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Vaginal Birth After Cesarean?

Vaginal Birth After Cesarean?

Your first child wound up being delivered via cesarean section. Now you're pregnant again and trying to decide whether to attempt a vaginal birth. Why consider a vaginal birth after cesarean (VBAC)? If you're successful -- 60 to 80 percent of women who attempt VBAC are -- you'll have a shorter hospital stay and recovery period, lower risk of dangerous blood clots and postpartum infection, and less risk of serious complications in future pregnancies (c-sections create uterine scar tissues that can create problems with the placenta).

In guiding you in your decision, your caregiver doctor will want to take into account your past medical history, as well as the current health status of you and your baby-to-be. In addition, Dr. Bruce Flamm, a professor of obstetrics and gynecology at the University of California, Irvine, and author of Birth After Cesarean: The Medical Facts (Simon and Schuster), says if you can say "yes" to the following four statements, you're a good candidate for a VBAC:

  • You're committed to having a VBAC Some experts believe that feeling confident about your decision can positively impact the outcome. "It seems that women who really desire a VBAC have a lower cesarean rate," says Dr. Flamm. The opposite can also be true. "Some midwives believe that fear of labor can actually stop progress," says Dr. Flamm. One of the best ways to become comfortable and confident about your decision is to read up on the subject and consult reputable Websites and groups that offer support. In addition to Dr. Flamm's book, two helpful guides include Vaginal Birth After Cesarean by Elizabeth Kaufman (Hunter House Publishers) and The VBAC Companion by Diana Korte (Harvard Common Press). Two Websites to consult are the VBAC and ACOG Websites. You should also find out if your local hospital offers a VBAC class or support group for you and your partner. Having a partner who is behind your decision to try VBAC is a major plus in the labor and delivery room.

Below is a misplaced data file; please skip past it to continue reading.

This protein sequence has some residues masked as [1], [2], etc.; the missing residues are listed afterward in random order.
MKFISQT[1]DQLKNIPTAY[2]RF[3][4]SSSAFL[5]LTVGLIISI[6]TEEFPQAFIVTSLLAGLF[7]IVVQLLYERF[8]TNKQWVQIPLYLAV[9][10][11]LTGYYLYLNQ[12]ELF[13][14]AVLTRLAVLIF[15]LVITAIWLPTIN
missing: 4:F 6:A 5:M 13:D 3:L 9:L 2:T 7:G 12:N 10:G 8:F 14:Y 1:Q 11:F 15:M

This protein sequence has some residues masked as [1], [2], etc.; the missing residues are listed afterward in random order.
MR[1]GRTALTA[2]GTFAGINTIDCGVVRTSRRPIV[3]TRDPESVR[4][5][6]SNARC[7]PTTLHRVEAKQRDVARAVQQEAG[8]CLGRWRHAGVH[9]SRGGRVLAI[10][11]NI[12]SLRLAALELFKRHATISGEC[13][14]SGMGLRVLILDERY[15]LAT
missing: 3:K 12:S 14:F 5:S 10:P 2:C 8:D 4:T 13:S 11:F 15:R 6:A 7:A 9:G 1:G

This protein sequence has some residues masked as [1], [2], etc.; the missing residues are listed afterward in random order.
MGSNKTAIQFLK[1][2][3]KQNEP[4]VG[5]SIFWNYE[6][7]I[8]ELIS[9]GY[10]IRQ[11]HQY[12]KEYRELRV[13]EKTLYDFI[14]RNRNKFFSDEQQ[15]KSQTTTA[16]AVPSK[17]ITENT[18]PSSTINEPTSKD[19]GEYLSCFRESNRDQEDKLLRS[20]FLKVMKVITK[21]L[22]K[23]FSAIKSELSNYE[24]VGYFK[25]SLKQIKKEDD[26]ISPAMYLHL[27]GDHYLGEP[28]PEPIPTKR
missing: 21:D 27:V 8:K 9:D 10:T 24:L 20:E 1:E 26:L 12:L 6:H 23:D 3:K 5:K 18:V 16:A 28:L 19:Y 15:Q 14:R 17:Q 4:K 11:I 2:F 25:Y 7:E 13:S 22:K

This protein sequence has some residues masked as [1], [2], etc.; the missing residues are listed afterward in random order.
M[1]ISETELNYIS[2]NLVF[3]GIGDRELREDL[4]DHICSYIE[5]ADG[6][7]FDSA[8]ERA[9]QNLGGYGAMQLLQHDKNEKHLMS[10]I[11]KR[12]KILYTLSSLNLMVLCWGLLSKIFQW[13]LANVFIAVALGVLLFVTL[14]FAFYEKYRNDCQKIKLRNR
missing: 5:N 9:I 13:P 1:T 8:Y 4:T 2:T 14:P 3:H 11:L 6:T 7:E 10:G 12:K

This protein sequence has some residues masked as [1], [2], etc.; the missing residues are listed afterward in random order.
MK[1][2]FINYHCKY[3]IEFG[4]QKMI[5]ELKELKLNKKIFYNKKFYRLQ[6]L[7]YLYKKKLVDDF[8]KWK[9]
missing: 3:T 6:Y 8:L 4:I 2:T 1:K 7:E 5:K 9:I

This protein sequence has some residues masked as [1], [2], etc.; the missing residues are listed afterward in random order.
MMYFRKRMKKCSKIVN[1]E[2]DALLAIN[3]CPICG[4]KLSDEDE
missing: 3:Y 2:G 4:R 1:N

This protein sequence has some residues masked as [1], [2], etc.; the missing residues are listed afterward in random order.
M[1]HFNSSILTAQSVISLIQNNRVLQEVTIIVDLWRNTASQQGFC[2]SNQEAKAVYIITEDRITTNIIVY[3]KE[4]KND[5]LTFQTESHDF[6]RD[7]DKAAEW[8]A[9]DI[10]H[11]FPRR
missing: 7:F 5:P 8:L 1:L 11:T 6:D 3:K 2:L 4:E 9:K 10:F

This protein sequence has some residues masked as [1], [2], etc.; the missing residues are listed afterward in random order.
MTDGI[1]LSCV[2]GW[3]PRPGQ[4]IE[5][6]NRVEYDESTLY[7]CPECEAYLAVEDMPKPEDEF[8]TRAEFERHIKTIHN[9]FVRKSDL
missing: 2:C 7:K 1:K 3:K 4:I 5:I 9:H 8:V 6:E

• You have the support of your physician One of the most common reasons physicians are hesitant to recommend a VBAC is the fear of malpractice suits, which is a real risk for doctors. However, Dr. Flamm says if your doctor isn't supportive of a VBAC, and there's no medical reason to warrant a repeat c-section, find another doctor who will see you through the labor. 
  • You had a low transverse uterine incision with your last c-section(s) This isn't the scar you see just above your pubic bone, but the one that's on your uterus. Your doctor can tell you which type of incision you had. Unlike a vertical incision, a transverse incision is less likely to rupture during childbirth, which makes a VBAC less risky.
  • The hospital you plan to deliver at is equipped for an emergency c-section If the hospital isn't able to perform an emergency c-section safely, attempts at a VBAC should be discouraged, says Dr. Flamm. Uterine rupture, a potentially life-threatening condition for mother and baby can occur. While it's uncommon, occurring in about one percent of patients, should it develop a quick cesarean section is needed to protect the mother and child.


About The Author

Maureen Connolly is the managing editor of Your Baby Today and writes frequently about women's and children's health and safety.

The content on these pages is provided as general information only and should not be substituted for the advice of your physician.

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